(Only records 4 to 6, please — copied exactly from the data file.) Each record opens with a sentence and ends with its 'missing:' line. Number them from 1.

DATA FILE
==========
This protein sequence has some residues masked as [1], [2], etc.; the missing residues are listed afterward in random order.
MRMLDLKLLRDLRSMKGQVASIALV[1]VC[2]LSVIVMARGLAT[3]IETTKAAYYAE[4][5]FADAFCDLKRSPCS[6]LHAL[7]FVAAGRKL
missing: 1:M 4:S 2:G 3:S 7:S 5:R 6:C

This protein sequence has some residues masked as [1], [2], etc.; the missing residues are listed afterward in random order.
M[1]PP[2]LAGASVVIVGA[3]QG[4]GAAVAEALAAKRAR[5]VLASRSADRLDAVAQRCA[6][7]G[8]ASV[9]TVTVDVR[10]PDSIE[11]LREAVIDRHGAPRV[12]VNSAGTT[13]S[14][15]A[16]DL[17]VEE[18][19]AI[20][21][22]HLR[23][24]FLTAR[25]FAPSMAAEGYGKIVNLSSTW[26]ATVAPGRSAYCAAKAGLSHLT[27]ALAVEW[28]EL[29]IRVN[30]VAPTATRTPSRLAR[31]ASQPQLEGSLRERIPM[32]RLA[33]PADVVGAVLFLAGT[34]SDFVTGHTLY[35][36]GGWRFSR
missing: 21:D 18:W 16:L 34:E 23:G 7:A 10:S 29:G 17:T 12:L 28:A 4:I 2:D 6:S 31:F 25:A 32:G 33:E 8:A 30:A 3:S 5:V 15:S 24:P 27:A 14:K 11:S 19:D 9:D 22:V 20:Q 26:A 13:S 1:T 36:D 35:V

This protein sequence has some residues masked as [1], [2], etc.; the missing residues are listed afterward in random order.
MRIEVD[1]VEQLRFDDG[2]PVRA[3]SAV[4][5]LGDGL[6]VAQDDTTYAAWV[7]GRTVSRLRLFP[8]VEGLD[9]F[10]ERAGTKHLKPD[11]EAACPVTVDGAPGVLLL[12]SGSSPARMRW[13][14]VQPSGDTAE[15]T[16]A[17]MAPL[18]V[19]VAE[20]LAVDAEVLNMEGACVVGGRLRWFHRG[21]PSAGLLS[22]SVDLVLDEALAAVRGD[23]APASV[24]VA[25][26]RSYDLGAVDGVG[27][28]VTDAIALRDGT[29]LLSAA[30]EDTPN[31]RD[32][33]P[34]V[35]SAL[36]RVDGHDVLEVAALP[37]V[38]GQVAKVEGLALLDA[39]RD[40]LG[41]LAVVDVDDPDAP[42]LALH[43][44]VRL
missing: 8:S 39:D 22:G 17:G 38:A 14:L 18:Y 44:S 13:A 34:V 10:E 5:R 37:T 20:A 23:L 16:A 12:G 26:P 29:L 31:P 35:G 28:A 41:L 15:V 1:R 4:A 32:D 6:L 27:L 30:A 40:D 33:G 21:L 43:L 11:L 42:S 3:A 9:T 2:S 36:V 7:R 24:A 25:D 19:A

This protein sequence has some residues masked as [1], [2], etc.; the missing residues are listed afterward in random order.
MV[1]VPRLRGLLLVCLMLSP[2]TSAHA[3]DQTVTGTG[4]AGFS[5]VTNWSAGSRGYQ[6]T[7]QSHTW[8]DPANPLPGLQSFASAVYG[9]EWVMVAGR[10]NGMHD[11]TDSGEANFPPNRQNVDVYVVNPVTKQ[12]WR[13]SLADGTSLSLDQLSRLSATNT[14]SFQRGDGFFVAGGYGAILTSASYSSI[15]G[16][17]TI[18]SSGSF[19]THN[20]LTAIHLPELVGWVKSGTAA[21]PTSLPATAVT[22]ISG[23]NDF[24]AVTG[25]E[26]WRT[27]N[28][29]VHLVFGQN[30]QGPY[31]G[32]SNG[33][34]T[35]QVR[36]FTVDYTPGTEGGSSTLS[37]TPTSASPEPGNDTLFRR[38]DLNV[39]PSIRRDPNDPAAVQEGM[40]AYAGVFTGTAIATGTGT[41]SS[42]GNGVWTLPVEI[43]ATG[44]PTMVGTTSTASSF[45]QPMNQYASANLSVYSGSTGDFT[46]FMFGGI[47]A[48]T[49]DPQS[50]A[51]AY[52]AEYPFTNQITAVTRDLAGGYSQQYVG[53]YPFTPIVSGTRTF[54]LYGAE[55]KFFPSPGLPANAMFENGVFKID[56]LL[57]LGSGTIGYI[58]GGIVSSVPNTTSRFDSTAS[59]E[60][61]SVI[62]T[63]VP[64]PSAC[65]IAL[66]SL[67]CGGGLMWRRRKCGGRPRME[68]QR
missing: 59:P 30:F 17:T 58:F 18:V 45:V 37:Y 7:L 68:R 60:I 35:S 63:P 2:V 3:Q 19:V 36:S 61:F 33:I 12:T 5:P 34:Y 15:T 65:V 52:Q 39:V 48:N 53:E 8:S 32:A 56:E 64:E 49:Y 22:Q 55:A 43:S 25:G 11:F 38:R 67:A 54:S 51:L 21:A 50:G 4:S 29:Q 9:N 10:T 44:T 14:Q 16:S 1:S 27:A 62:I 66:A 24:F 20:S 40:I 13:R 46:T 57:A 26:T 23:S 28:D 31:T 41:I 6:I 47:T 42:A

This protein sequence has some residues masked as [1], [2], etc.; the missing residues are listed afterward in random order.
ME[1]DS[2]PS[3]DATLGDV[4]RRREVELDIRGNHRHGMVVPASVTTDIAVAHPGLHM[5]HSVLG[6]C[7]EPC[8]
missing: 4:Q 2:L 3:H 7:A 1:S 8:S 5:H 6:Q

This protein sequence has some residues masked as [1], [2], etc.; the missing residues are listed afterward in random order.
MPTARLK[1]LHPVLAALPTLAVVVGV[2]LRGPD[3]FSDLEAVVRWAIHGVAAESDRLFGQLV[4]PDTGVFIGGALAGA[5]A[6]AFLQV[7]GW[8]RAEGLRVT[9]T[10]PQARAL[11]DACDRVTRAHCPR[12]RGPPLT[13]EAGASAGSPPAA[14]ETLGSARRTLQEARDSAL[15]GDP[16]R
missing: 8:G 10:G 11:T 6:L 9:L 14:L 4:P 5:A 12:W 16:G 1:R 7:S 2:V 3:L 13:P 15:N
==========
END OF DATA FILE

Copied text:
This protein sequence has some residues masked as [1], [2], etc.; the missing residues are listed afterward in random order.
MV[1]VPRLRGLLLVCLMLSP[2]TSAHA[3]DQTVTGTG[4]AGFS[5]VTNWSAGSRGYQ[6]T[7]QSHTW[8]DPANPLPGLQSFASAVYG[9]EWVMVAGR[10]NGMHD[11]TDSGEANFPPNRQNVDVYVVNPVTKQ[12]WR[13]SLADGTSLSLDQLSRLSATNT[14]SFQRGDGFFVAGGYGAILTSASYSSI[15]G[16][17]TI[18]SSGSF[19]THN[20]LTAIHLPELVGWVKSGTAA[21]PTSLPATAVT[22]ISG[23]NDF[24]AVTG[25]E[26]WRT[27]N[28][29]VHLVFGQN[30]QGPY[31]G[32]SNG[33][34]T[35]QVR[36]FTVDYTPGTEGGSSTLS[37]TPTSASPEPGNDTLFRR[38]DLNV[39]PSIRRDPNDPAAVQEGM[40]AYAGVFTGTAIATGTGT[41]SS[42]GNGVWTLPVEI[43]ATG[44]PTMVGTTSTASSF[45]QPMNQYASANLSVYSGSTGDFT[46]FMFGGI[47]A[48]T[49]DPQS[50]A[51]AY[52]AEYPFTNQITAVTRDLAGGYSQQYVG[53]YPFTPIVSGTRTF[54]LYGAE[55]KFFPSPGLPANAMFENGVFKID[56]LL[57]LGSGTIGYI[58]GGIVSSVPNTTSRFDSTAS[59]E[60][61]SVI[62]T[63]VP[64]PSAC[65]IAL[66]SL[67]CGGGLMWRRRKCGGRPRME[68]QR
missing: 59:P 30:F 17:T 58:F 18:V 45:V 37:Y 7:L 68:R 60:I 35:S 63:P 2:V 3:Q 19:V 36:S 61:F 33:I 12:T 5:P 34:Y 15:T 65:V 52:Q 39:V 48:N 53:E 8:S 32:A 56:E 64:E 49:Y 22:Q 55:A 43:S 25:G 11:F 38:R 67:A 54:S 51:L 21:A 50:G 4:S 29:Q 9:N 10:T 44:T 14:Q 16:S 1:S 27:A 62:I 66:A 24:F 20:S 40:I 13:R 46:T 57:A 26:T 23:S 28:D 31:T 41:I 6:I 47:T 42:A

This protein sequence has some residues masked as [1], [2], etc.; the missing residues are listed afterward in random order.
ME[1]DS[2]PS[3]DATLGDV[4]RRREVELDIRGNHRHGMVVPASVTTDIAVAHPGLHM[5]HSVLG[6]C[7]EPC[8]
missing: 4:Q 2:L 3:H 7:A 1:S 8:S 5:H 6:Q

This protein sequence has some residues masked as [1], [2], etc.; the missing residues are listed afterward in random order.
MPTARLK[1]LHPVLAALPTLAVVVGV[2]LRGPD[3]FSDLEAVVRWAIHGVAAESDRLFGQLV[4]PDTGVFIGGALAGA[5]A[6]AFLQV[7]GW[8]RAEGLRVT[9]T[10]PQARAL[11]DACDRVTRAHCPR[12]RGPPLT[13]EAGASAGSPPAA[14]ETLGSARRTLQEARDSAL[15]GDP[16]R
missing: 8:G 10:G 11:T 6:L 9:L 14:L 4:P 5:A 12:W 16:G 1:R 7:S 2:V 3:L 13:P 15:N